Center for Digital Health

Gaming in Quarantine: The Digital Happy Pill?

Videogames have the potential to be a viable mechanism for distributing mental health resources and fostering well-being during a time of increased isolation.

gamingVideogames have long been a subject of controversy, especially for parents concerned about the negative influence of excessive gaming on child and adolescent health. And while “gaming disorder” has been recognized as a legitimate mental health condition by the World Health Organization (1), the recent global pandemic has also given videogaming a unique opportunity to be recognized not simply as a harmful practice or a casual means of entertainment, but also as a potential mental health resource.

It is no surprise that COVID-19 has been related to significant mental health decline across populations as youth and adults alike have struggled to deal with changing environments, unprecedented challenges, and looming uncertainties. Rates of depression and anxiety have risen drastically over the past few months and a poll conducted in mid-July showed that 53% of U.S. adults felt that their mental health had been negatively impacted due to the stress and worry caused by the coronavirus (2). In addition to this, initial quarantine measures restricted most people to their homes, a necessary but suffocating mandate that added social deprivation to the list of ongoing struggles. And yet, it was in the face of such daunting circumstances that millions of people around the world found joy and comfort in the March release of Animal Crossing New Horizons, a Nintendo Switch videogame.

In a nutshell, Animal Crossing New Horizons is a social stimulation console game that involves playing as a human character in a village inhabited by cute, anthropomorphic animals. There is no real objective, and you are free to build a home, interact with other characters, or engage in casual activities like fishing and trading to pass time. The colorful settings, slow-paced and simple gameplay, as well as pleasant background music all contribute to the overall meditative effect of the game, which has served as a great source of distraction and mental refuge for many people who would otherwise be anxious and overwhelmed by the current, real-world events. The game is also prosocial in nature and encourages communication with in-game characters, as well as the avatars of other players, creating a platform for productive and enriching socialization during a time when face-to-face encounters are difficult and discouraged (3). Not only Animal Crossing, but other videogames with open-world and multiplayer mechanics have allowed players to get out of their heads, feel more in control, connect with both friends and strangers, and overall exist more freely in virtual spaces than what their current realities permit.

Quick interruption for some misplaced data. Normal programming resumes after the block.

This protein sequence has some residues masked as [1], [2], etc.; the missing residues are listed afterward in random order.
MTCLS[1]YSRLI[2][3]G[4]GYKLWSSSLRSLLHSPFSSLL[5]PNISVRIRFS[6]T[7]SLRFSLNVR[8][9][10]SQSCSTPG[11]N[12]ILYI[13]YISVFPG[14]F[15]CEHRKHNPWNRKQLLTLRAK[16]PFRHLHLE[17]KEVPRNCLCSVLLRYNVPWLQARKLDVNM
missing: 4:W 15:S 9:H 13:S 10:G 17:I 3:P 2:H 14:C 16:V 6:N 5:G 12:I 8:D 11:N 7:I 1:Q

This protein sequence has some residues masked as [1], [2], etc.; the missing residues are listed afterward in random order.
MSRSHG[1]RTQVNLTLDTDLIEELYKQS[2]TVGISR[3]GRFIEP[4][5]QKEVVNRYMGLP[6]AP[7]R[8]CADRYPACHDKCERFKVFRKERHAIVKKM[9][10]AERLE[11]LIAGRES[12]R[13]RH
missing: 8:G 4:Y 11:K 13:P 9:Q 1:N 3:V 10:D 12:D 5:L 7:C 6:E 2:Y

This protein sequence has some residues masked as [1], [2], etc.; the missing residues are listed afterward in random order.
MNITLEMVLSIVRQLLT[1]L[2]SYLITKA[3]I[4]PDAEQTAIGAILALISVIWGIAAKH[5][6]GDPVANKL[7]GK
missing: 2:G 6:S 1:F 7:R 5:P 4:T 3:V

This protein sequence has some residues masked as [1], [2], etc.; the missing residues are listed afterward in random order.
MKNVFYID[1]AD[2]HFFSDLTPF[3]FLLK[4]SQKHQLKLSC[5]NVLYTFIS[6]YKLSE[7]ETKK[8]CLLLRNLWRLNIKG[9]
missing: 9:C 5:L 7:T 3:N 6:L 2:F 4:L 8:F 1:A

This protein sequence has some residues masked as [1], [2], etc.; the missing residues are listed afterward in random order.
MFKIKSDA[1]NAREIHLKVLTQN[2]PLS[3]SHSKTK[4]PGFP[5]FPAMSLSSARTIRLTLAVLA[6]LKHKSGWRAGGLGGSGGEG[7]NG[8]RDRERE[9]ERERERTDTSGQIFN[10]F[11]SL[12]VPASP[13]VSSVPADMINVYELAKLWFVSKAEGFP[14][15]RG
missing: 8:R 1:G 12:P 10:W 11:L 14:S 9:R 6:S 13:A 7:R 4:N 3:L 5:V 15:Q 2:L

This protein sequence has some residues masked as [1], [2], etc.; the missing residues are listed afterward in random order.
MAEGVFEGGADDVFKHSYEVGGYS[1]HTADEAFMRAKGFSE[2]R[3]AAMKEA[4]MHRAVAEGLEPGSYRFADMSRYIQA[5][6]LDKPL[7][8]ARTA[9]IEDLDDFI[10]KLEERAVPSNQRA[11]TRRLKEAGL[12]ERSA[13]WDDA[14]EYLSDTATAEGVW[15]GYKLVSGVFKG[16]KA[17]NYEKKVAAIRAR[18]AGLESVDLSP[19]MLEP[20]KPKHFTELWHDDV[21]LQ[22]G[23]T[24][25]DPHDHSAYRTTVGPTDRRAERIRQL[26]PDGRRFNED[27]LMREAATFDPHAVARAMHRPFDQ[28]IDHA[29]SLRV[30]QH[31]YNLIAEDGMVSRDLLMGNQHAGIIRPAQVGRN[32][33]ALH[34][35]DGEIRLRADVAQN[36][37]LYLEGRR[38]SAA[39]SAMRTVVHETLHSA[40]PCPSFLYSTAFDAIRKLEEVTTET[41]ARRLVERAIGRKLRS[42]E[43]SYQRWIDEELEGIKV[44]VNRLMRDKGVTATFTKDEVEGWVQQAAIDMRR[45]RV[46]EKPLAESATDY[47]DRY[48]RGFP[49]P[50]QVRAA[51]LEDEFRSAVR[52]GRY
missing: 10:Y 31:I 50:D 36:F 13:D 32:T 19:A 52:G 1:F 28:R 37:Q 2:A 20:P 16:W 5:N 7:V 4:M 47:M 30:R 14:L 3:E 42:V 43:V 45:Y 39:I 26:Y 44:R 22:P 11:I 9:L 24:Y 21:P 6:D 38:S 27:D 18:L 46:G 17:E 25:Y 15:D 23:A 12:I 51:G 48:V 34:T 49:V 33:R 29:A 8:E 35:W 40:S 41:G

Of course, everything is best in moderation, and too much gaming nonetheless poses certain harm to those guilty of it. However, with the transition to a digital era that has only been quickened by the advent of COVID-19, it is important that we do not write off videogames as automatically detrimental and recognize that there may be ways to use this broad and diverse digital platform to promote mental health and wellness within the larger population. Beyond the soothing effects of games like Animal Crossing New Horizons, there have already been other steps taken to incorporate game-like mechanisms into various health apps and specific treatment interventions for mental health disorders like ADHD (4). Evidently, videogames have the potential to be a viable mechanism for distributing mental health resources and fostering well-being and it will be exciting to see how digital health professionals continue to adapt and utilize them in their future practices.



  1. World Health Organization (2019). Sharpening the focus on gaming disorder. Bulletin of the World Health Organization, 97, 382-383. doi:10.2471/BLT.19.020619
  2. Panchal, N., Kamal, R., Orgera, K., Cox, C., Garfield, R., Hamel, L., Muñana, C., & Chidambaram, P. (2020). The implications of COVID-19 for mental health and substance use. KFF. Retrieved from
  3. McPhillips, K. (2020). How COVID-19 made playing videogames a mental-health practice. Healthy Mind. Retrieved from
  4. 4 examples of merging gaming & digital health (2020). The Medical Futurist. Retrieved from